Above all, it fails any number of empirical tests. We can say with certainty that the violence and conflict racking much of the Muslim world does not happen because its inhabitants are Muslims.

How? Because in recent decades alone we have seen every one of these types of violence replicated in the Democratic Republic of Congo, Liberia, Rwanda, South Sudan, Sri Lanka, Myanmar and Cambodia, in conflicts where next to no Muslims were involved. Contrary to the oft-stated view that religion causes much of the world’s violence, the past century has shown the immense potential for violence of the centralising nation-state. But that’s political science – a subject one almost never hears discussed in connection with Ayaan Hirsi Ali.

Some people will be quick to say that none of the aforementioned countries has generated global terrorism – that, surely, is “to do with” Islam?

Again, a better explanation is to hand – none of these post-colonial nations was deemed of crucial strategic importance to the West, and so none found itself garrisoned by Western troops; whereas the countries where large numbers of Muslims live happen to lie across the Suez Canal, the Strait of Hormuz and a vast reservoir of fossil fuels, as well as the birthplace of the West’s major religion. All those things made the West a participant in the Muslim world’s conflicts and then – eventually, after many decades – a target for them.

But that is geopolitics – again, no business of Hirsi Ali’s.

Rather than having to chew and digest these complex factors, and how different kinds of Muslims have interacted with them, Think Inc gives us Ayaan Hirsi Ali as the NutriBullet of Islam.

Just as the NutriBullet’s infomercials use pseudo-science to turn a glorified blender into a machine that rescues the nutrition “locked” inside the cell walls of fruit and vegetables (“Oh please. That’s what teeth are for,” as one scientist put it), Hirsi Ali serves up pseudo-theology that tells us that if we pulp the nasty, warlike Madinan verses of the Koran and extract the kind and gentle Meccan ones, we’ll have better Islam and better Muslims.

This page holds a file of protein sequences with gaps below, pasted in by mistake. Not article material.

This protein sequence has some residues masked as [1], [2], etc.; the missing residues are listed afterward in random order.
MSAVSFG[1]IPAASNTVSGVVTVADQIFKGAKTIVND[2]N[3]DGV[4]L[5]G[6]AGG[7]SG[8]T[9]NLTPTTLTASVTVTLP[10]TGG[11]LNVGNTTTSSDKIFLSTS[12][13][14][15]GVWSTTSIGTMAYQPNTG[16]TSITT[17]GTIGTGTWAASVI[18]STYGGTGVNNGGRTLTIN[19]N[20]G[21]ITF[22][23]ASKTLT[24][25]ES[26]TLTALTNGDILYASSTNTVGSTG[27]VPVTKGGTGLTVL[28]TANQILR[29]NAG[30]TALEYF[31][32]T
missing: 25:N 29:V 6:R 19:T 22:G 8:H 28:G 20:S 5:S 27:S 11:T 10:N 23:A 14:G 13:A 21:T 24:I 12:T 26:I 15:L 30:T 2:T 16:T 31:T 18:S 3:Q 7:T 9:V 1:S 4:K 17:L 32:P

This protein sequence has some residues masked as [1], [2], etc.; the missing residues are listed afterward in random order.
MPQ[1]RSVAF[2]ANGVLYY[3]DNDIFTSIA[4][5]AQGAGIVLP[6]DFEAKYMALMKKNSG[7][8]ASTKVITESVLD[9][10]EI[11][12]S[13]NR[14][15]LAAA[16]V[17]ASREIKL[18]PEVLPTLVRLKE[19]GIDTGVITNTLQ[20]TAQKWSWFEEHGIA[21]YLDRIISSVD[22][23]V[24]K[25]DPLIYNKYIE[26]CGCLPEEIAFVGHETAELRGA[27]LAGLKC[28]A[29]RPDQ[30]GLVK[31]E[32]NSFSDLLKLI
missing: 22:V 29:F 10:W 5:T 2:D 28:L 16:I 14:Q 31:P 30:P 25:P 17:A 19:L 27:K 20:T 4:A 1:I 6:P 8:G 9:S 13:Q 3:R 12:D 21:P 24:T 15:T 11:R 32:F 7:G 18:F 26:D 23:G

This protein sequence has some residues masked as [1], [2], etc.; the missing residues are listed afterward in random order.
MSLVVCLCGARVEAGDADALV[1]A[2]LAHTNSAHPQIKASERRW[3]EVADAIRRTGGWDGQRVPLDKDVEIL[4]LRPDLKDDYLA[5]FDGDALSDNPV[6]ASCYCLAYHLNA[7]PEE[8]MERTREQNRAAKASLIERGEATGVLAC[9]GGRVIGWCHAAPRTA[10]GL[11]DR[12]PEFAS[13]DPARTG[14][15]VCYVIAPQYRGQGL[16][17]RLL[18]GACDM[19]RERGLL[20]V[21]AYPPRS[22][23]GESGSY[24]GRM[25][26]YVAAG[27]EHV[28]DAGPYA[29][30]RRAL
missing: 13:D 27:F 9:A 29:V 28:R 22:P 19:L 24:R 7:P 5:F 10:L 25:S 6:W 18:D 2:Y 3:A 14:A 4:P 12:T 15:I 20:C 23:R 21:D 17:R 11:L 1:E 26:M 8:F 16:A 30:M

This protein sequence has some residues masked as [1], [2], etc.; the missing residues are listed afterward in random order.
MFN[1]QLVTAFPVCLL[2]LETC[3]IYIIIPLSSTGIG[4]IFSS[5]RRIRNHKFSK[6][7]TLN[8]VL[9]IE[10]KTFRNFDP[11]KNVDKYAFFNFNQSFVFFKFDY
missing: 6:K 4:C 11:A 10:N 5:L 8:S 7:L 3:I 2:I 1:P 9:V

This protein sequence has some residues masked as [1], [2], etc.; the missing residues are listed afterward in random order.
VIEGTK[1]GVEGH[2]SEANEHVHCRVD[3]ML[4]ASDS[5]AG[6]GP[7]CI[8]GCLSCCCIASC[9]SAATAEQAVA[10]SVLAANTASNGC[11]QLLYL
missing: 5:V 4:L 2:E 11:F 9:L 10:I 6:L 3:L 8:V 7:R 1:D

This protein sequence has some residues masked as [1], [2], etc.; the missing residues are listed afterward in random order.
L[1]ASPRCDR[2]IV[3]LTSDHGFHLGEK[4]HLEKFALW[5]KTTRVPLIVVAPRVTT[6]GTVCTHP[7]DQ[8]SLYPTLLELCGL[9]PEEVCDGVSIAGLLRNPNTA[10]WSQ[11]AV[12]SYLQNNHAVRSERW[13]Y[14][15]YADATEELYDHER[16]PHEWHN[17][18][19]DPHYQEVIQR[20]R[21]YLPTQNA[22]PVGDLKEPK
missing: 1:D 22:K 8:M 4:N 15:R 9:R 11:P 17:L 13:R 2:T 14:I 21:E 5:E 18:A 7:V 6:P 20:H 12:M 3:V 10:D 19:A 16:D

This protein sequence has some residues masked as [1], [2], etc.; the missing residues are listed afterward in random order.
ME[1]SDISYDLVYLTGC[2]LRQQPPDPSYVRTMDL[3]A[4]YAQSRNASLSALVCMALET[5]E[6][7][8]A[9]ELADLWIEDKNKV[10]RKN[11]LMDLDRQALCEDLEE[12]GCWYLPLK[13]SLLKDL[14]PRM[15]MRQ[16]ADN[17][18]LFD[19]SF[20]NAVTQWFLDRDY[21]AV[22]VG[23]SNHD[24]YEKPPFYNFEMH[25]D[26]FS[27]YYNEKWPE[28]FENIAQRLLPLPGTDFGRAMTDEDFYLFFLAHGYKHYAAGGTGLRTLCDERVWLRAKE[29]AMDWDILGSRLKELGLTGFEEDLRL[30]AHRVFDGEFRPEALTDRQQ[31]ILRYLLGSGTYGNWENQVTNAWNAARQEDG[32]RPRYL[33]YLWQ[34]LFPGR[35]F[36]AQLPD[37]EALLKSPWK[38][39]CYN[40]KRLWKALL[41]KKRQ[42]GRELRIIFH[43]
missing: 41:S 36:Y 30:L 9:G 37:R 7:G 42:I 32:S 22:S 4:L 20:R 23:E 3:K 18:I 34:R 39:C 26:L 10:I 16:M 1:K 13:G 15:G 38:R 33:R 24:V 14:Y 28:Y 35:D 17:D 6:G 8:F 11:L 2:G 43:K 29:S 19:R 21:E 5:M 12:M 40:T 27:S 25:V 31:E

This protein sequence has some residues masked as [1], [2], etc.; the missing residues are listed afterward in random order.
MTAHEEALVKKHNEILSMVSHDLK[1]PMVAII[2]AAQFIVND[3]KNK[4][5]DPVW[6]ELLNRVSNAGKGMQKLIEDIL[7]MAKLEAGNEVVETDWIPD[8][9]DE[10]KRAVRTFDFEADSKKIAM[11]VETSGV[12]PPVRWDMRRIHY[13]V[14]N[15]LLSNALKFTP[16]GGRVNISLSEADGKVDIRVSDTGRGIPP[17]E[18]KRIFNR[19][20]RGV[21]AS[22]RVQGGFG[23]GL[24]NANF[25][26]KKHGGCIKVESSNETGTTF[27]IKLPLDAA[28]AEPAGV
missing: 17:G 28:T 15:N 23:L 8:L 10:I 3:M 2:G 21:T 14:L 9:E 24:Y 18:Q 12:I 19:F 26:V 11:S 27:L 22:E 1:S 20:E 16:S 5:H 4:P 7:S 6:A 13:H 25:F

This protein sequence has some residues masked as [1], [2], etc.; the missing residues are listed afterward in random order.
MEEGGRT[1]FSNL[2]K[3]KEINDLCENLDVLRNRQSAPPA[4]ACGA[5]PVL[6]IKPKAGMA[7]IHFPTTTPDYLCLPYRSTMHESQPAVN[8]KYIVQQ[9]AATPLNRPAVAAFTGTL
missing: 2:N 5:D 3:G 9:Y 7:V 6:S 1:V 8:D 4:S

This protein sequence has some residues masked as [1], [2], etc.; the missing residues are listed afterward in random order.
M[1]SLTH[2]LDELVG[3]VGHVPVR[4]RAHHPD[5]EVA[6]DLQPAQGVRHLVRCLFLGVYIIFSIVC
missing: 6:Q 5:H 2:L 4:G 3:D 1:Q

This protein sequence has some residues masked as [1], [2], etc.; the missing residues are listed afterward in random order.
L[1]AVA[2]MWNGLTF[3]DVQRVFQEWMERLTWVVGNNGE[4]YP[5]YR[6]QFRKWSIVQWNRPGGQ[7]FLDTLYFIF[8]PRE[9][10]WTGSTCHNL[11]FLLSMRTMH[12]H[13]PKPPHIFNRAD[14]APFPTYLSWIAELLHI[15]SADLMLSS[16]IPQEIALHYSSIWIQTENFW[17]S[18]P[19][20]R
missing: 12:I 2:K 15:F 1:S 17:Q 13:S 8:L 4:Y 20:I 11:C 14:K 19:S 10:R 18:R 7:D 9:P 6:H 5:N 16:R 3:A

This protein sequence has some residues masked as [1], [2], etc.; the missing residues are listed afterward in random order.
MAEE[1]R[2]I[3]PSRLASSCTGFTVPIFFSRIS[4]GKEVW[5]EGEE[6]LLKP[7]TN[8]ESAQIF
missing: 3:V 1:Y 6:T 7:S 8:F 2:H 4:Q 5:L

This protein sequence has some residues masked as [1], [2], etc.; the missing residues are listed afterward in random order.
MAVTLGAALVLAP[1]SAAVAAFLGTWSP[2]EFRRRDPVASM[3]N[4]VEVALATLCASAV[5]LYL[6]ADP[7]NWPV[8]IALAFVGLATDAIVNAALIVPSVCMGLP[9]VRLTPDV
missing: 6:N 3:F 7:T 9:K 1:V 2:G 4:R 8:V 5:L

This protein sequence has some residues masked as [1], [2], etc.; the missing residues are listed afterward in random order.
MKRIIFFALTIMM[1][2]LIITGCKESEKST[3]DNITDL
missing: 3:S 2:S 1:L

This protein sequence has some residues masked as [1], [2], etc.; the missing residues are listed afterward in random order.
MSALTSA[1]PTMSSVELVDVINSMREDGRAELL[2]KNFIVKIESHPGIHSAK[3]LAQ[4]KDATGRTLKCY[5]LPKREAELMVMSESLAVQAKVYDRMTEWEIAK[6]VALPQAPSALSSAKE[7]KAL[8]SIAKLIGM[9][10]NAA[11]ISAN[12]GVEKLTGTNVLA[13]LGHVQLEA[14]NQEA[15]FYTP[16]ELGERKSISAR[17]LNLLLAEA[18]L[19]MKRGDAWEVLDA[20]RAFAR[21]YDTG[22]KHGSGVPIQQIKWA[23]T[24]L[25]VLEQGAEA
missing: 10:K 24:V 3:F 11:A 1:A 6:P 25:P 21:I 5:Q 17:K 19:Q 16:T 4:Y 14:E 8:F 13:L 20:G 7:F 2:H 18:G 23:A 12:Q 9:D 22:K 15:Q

Never mind the fact that every religion and every nation that has ever aspired to create a community has had both martial and pastoral characteristics (is that blood on the wattle?). Never mind that in the past two centuries far more violence has been imported into the Muslim world than it has exported. Just drink up! But if you’re not healthier in the morning, don’t say I didn’t warn you: some things in life are too complicated to fix with a smoothie.

Maher Mughrabi is Foreign Editor of The Age and The Sydney Morning Herald.

Frozen producer says Elsa was originally meant to be ‘evil’

The most successful animated movie of all time might not have been a global success had there not been some last-minute changes to the script.
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Frozen roped in more than $US1 billion in box office sales for Disney after its release in 2013, catapulting the animated film into the list of the most successful movies ever made. It also snapped up an Oscar for Best Animated Feature film.

Now, Frozen’s producer has revealed the film’s ending was tweaked in order to make the whole storyline more “satisfying”.

Speaking to Entertainment Weekly, Peter Del Vecho said the original script looked very different to the movie millions of people around the world saw in cinemas.

“When we started off, Anna and Elsa were not sisters,” he said. “They weren’t even royal. So Anna was not a princess. Elsa was a self-proclaimed Snow Queen, but she was a villain and pure evil – much more like the Hans Christian Andersen tale.

“We started out with an evil female villain and an innocent female heroine and the ending involved a big epic battle with snow monsters that Elsa had created as her army.”

But Del Vecho said the team went back to the drawing board as they felt this ending “wasn’t satisfying”.